Questions Answered

  • Is it true that Vatican II was a complete break with the past?
  • Is authority in society optional? Is it primarily a matter of the intellect or the will?

Question: This year the Church is celebrating the 50th anniversary of the documents of Vatican II. Is it true that this council was a complete break with the past?

Answer: The evaluation of the documents of the Second Vatican Council is especially timely for two reasons. The Church is in the middle of a commemoration of the 50th anniversary of many of these documents. In addition, the Church is implementing the vision of the council with a synod on the New Evangelization. In fact, the New Evangelization flows directly from the council initiative.

There are three basic interpretive devices one can use in evaluating this council. First, the council was a complete break with the past and ushered in a new and completely different understanding of the Church which diverged from previous councils. Second, the council was a simply continuity with the past which contributed no new understanding to the constant teaching of the Church. Third, the council was a reform in the self-understanding of the Church which invited both head and members to a true conversion of heart which would form the basis for a fresh presentation of Church teaching.

The first option completely flies in the face of all Catholic understandings of the development of doctrine. Doctrine does develop, but it cannot do so in a heterogeneous fashion so as to deny previous Church teaching. Pope John XXIII stated in his opening address: “The major interest of the Ecumenical Council is this: that the sacred deposit of Christian doctrine should be guarded and taught more efficaciously” (October 11, 1962). The fact that it should be guarded demonstrates that it was not in any sense the intention of John XXIII that doctrine should be changed. In fact, Pope Paul VI maintained that there were no new doctrines taught in Vatican II, and John XXIII echoed this: “The salient point of this council is not … a discussion of one article or another of the fundamental doctrine of the Church which has repeatedly been taught by the Fathers and by ancient and modern theologians, and which is presumed to be well known and familiar to all.”

Though this is the case, it is also well-known that the council Fathers rejected some of the first document proposals, especially on the basic documents like revelation and the Church, because they thought they were too academic and too scholastic in their language. They wanted to present a fresh view of the Church teaching to the world. This meant a homogeneous evolution, especially in the manner of presentation of Church teaching. The council was, therefore, not just continuity with past Church teaching, especially in its manner of presentation. For one thing, it was not called to answer a schismatic or heretical situation as had been the case with all other councils. Its purpose has recently been summarized by a contemporary author as involving three main areas: “Sacrament, Holiness, and Dialogue” (Cardinal Marc Ouellet, The Relevance and Future of the Second Vatican Council, 39).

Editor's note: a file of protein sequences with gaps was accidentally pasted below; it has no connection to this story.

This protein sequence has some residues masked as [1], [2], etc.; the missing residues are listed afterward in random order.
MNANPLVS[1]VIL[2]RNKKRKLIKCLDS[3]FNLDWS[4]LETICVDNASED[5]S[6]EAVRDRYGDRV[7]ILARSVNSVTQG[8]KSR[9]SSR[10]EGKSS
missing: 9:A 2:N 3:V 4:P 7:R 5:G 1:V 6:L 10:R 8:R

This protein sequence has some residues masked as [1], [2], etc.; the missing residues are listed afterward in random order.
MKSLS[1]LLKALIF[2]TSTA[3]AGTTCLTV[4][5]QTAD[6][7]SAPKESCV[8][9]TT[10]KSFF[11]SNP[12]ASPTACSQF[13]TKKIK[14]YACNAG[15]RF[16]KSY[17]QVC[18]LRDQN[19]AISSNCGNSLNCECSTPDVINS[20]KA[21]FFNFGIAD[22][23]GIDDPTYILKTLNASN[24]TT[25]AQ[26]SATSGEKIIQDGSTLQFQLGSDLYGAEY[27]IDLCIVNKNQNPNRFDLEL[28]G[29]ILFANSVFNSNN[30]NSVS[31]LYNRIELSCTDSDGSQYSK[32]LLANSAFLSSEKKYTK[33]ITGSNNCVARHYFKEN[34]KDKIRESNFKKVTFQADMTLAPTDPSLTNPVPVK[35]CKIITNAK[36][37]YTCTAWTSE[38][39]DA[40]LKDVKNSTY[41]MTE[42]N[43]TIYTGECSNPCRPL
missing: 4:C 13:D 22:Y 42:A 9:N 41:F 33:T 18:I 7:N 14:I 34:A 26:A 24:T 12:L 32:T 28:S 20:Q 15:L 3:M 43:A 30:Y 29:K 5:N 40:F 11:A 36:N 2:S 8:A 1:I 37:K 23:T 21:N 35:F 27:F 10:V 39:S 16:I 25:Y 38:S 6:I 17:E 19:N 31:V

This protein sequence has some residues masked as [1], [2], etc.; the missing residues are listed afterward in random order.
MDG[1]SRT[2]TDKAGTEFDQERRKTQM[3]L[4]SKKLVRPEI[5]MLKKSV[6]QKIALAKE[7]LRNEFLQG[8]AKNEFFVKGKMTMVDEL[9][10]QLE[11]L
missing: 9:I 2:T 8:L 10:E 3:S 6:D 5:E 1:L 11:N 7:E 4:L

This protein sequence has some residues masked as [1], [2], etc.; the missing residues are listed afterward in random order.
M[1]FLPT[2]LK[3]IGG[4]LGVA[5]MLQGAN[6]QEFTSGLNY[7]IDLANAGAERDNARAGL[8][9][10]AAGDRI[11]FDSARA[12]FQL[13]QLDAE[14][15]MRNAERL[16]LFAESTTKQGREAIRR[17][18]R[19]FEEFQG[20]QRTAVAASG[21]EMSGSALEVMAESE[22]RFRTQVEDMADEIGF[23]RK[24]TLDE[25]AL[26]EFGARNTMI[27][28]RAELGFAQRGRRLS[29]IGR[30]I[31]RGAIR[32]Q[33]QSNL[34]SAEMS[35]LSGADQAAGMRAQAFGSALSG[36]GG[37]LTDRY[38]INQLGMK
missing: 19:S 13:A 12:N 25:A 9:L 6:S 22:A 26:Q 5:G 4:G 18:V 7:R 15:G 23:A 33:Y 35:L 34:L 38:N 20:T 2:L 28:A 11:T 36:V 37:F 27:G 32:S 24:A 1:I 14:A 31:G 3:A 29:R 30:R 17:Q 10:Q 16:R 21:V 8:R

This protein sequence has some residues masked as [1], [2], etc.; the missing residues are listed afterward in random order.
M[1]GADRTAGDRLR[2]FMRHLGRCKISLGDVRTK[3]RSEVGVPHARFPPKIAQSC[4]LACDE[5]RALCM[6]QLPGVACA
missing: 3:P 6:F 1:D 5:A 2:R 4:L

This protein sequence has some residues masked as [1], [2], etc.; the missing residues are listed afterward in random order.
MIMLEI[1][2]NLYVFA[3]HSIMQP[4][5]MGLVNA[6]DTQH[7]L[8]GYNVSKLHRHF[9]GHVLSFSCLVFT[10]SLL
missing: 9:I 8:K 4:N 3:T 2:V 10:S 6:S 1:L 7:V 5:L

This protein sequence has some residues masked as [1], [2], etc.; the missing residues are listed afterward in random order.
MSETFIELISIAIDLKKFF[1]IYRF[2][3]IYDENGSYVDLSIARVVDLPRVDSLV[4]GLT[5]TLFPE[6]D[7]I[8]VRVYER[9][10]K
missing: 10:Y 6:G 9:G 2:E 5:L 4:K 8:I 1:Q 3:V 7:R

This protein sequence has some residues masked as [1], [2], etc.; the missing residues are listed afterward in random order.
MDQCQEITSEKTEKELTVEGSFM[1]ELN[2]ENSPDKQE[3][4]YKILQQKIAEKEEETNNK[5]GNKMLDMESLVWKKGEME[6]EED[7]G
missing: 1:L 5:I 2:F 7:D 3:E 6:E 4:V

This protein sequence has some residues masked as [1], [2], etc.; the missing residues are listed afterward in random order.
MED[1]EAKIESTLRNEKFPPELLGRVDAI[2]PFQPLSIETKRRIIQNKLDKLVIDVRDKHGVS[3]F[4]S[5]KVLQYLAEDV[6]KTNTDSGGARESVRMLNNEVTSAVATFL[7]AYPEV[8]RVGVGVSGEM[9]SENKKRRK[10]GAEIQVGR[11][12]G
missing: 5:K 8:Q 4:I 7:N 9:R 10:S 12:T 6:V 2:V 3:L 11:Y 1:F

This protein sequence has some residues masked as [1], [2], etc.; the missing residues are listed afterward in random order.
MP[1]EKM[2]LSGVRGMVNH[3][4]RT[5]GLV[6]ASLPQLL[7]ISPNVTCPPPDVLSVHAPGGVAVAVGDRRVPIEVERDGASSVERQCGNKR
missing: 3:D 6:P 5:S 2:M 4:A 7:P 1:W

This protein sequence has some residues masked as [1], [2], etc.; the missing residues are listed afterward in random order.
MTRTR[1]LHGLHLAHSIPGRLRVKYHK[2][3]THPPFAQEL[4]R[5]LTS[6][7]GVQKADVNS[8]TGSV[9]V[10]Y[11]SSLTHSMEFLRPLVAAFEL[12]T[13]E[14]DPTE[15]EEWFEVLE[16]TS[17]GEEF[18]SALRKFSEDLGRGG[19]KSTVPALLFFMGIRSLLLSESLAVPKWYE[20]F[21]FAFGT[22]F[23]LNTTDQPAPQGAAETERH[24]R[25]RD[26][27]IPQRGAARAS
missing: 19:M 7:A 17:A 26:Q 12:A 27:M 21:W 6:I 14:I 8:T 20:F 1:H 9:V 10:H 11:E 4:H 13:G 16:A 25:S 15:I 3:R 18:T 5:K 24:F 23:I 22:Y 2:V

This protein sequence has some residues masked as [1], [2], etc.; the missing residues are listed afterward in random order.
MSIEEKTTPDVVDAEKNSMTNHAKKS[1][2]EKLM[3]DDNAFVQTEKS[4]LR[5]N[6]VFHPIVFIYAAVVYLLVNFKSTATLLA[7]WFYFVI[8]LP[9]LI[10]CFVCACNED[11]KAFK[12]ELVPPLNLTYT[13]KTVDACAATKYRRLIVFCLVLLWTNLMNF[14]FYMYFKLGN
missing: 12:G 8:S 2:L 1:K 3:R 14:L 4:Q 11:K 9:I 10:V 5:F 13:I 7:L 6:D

Vatican II was, in fact, a reforming council. It was not a reformation based on any substantive dogmatic change. Nor was it a council which changed morals. The reformation called for by Vatican II was first a renewal of sacramental practice to encourage the laity to seek holiness by a more efficacious participation in the Mass. This, in turn, should cause man to become aware again, in the face of an increasingly secular age, that only God can bring him happiness, and, therefore, he should seek holiness. The perspective which this renewed practice and holiness stimulates is a truly supernatural one, so that the Church is not just a very authoritarian religious society imposing ideas and disciplines externally. Rather, the Church, as an authentic “Mother of Grace,” should stimulate the faithful to a more free practice of Catholic morality and, thus, to personally become an example of the joy of grace. This very joy, and the emphasis of truths shared with other Christian sects and other religions should be the cause of realistic and loving dialogue. A Church full of Christians so informed and joyful should certainly serve as a very attractive alternative to the modern alienation of man from God and from religion. “Today, in particular, the pressing pastoral task of the New Evangelization calls for the involvement of the entire People of God, and requires a new fervor, new methods, and a new expression for the announcing and witnessing of the Gospel” (Pastores dabo vobis, 18).


Question: Is authority in society optional? Is it primarily a matter of the intellect or the will?